Thursday, 2 March 2017
Mindfulness - more to it than breathing exercises?
Lent - Day 2
Everybody's talking about mindfulness - mindfulness's a popular word... (worth reading this article on Wikipedia by way of background). What is it? Meditation? Breathing exercise? Can it even help you live longer? Looking up 'mindfulness' on Google's Ngram Viewer, we can see how the word has increased in usage since the 1970s, and the data only goes up to 2008, after which its rise in popularity has been far more rapid (click to enlarge).
There are now so many books, courses, programmes and seminars on mindfulness - in business, in psychiatry, sport, healthcare, education. Have we reached peak mindfulness? Probably not yet. Has this fad, with its roots in Eastern spirituality, which spread to the West in the 1980s through the work of Jon Kabat-Zinn, reached Poland? Not to any noticeable degree, not compared to the UK.
Google gives the definition of mindfulness as 'a mental state achieved by focusing one's awareness on the present moment, while calmly acknowledging and accepting one's feelings, thoughts, and bodily sensations, used as a therapeutic technique'. Google Translate gives the Polish for mindfulness as uważność, which simply means 'attention'. Yes, there are a few courses on offer, but my cursory googling reveals that around a quarter of Polish-language mindfulness courses available are in the UK. There is a Polski Instytut Mindfulness, focused principally on using the technique for stress reduction. But using mindfulness simply as a tool to reduce stress is to reduce in importance everything else that mindfulness is useful for.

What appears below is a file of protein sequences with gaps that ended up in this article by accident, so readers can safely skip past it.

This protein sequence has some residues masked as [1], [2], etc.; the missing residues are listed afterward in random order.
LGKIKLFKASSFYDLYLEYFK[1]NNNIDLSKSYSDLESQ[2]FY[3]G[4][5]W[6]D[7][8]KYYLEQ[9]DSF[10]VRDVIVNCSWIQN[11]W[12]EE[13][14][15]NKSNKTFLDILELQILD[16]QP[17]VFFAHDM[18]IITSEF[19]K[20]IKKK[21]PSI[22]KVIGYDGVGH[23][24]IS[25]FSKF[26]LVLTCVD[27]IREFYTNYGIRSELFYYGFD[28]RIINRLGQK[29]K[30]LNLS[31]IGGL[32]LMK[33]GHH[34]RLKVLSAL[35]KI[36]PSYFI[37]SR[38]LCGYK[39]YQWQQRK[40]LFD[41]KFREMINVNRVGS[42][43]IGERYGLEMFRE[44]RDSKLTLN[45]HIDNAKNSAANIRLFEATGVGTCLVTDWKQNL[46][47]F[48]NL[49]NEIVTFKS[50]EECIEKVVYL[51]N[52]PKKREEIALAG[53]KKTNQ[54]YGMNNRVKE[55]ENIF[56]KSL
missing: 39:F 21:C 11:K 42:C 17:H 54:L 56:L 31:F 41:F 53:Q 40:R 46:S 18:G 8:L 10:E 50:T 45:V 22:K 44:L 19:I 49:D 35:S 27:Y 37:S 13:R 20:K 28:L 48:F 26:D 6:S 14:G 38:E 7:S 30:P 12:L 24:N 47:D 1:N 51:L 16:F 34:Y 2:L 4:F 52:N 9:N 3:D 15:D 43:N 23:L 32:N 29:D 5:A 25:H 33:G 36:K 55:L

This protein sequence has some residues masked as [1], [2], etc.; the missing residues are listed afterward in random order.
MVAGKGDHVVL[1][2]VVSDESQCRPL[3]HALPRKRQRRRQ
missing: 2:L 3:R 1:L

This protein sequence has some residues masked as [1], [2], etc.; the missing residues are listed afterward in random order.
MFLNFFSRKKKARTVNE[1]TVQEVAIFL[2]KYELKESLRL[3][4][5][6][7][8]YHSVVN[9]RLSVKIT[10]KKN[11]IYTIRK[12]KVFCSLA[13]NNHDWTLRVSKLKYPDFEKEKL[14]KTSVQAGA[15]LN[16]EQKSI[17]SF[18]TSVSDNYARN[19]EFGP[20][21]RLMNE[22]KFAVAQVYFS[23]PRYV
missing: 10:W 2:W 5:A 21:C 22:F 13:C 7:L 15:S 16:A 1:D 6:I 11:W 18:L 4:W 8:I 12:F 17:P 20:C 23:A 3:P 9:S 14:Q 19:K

Breathing exercises apart, to me mindfulness is common sense; the more I contemplate it, the more I realise I've been doing this for most of my life, namely having that heightened sense of where I am, what's happening, what I'm feeling; a sense of presence - simply stated - an awareness of being. Conscious existence. And in such a state, connected with the eternal and the infinite. Something far more than a stress-reduction tool.
We can drift through life bumbling on from day to day; we can waste time on irrelevant thoughts or rumination or worry; or we can become aware that we are alive - and simply enjoy that feeling of existing, of breathing, of being aware.
I have written before about this piece of research, linking mindfulness meditation to the extension of telomeres - the protective caps at the ends of our DNA. The suggestion is that we can live longer and healthier lives by abandoning worry and concentrating on the state of being alive and conscious.
Tomorrow - more about physical health.
This time last year:
Pascal's Wager dissected with Occam's Razor
This time two years ago:
Speaking to God, listening to God
This time three years ago:
D3200 shoots X100
This time four years ago:
Weekend with the Fuji X100
This time eight years ago:
Sublime sunset, Jeziorki
This time nine years ago:
Dramatic sunset, Jeziorki